Q-Racing Blog: Halftime 2016

Let's see where we are halfway through the year.

Quarter Racing Journal

Let's see where we are halfway through the year.

The racing year is halfway over and a lot has happened.

Here are a few things that come to mind that occurred this year, in no specific order.

Moonist
It was a shock, like one of those calls you get in the middle of the night that you never want to receive. The champion gelding was euthanized on June 21 after a severe bout with colic. He was the rock star that died way too young and on the top of his game. In his final race, he set the fastest-qualifying time to the Vessels Maturity (G1) with an overwhelming trial victory and would have been a strong favorite in the finals. The two-time champion won 24 of 34 starts, all at Los Alamitos, and earned $878,468. He is the only horse to win four derbies at Los Alamitos. My heart remains sad for owner Ron Hartley, trainer John Cooper and jockey Cesar DeAlba.

Bobby Cox’s June
Bobby Cox is one of those owner/breeders who sets a standard for everybody else. Horses he bred had an amazing month of June. He could be the year’s champion breeder just on the accomplishments of Cox-bred horses in June. On June 4, Duponte threw a length on his rivals and won the $1,083,000 Heritage Place Futurity (G1). The American Runaway son had won the $267,000 Harrah’s Entertainment Futurity (G3) in March. On June 11, Marfilous set the fastest-qualifying time from six trials to the $271,000 Firecracker Futurity (G2). On June 19, Chazaq showed he has a huge upside while winning the $1,070,000 Ed Burke Million Futurity (G1). Duponte and Chazaq are the top-two ranked horses in the AQHA Racing-Horseplayernow.com National 2-Year-Old Poll.

Zoomin Effortlessly
All Telesforo Perrett’s Zoomin Effortlessly does is win races. He is currently riding an eight-race winning streak and the latest seven of those victories are in stakes races. During this streak he has won stakes at 350 yards to 440 yards. The R.L. Robinson-trained gelding has three stakes wins this year and is the top-ranked older horse in the weekly poll. This year, he has won the Grade 1 $100,000 Leo Stakes and $250,000 Remington Park Championship at Remington Park. Where does he go now? That will be something to watch for the rest of the year.

 
Jess Good Candy winning the Ruidoso Derby.
PHOTO: Ty Wyant

Jess Good Candy
We know where Jess Good Candy is going. That’s to the trials to the $2.5 million-est. All American Derby (G1). He is the reigning champion 2-year-old and undefeated from seven starts. His Grade 1 wins have come last year’s All American Futurity and the large, powerful colt has come back in superb form for trainer Clint Crawford. During the $1,068,000 Ruidoso Derby (G1), I stood in the grandstand winner’s circle to take a photo of him. That’s about 110 yards before the finish line. He went by me about one-half length in front (see photo) and won by 1 3/4 lengths. That was at 400 yards and the All American Derby distance is his perfect distance of 440 yards. While many of the other top sophomores are competing now, Jess Good Candy is training and resting in Crawford’s barn with a fan keeping him cool. He has the same schedule as last year when he went from a non-qualifying win in his Ruidoso Futurity trial to the All American Futurity trials.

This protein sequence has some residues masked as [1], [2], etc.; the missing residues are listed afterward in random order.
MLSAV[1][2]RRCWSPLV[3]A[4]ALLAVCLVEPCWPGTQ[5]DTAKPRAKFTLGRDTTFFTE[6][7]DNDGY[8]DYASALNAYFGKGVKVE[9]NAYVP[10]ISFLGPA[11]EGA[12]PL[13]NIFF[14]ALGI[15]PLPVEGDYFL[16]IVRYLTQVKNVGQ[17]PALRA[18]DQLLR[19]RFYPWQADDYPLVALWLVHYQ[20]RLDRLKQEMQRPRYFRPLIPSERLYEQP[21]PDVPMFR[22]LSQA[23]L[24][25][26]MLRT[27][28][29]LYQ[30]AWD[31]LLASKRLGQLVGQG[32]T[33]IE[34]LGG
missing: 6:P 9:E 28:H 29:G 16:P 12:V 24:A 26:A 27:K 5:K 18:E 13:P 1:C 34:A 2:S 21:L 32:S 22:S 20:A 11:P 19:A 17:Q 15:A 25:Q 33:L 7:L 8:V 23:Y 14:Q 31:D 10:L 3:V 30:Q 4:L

Getting Tougher In New Mexico
The New Mexico Racing Commission, with the support of horsemen’s groups and all the state’s tracks, continues to clamp down on cheaters. Their latest action allows the NMRC to suspend a horse from racing for 60 days for a positive test. Imagine if you get a positive test and the horse gets 60 days and that horse is eligible for the All American Futurity or All American Derby. As NMRC chairman Ray Willis told me, “It will help get some of the horses off the track that have been abused and given an illegal substance. It will help protect jockeys and the betting public.”

Janet VanBebber
Last and certainly not least is the naming of Janet VanBebber as the AQHA’s chief racing officer in June. I couldn’t be happier for Janet and the racing American Quarter Horse. She not only has a tremendous resume and work ethic, she is one of the most honorable people in Quarter Horse racing. Plus, she knows her way around a racetrack and how racetracks work. She made her first public appearance the second day she was on the job. She attended the Ruidoso Downs Racehorse Hall of Fame induction banquet and was hailed by a full-house crowd that has been around Quarter Horse racing for a long time.

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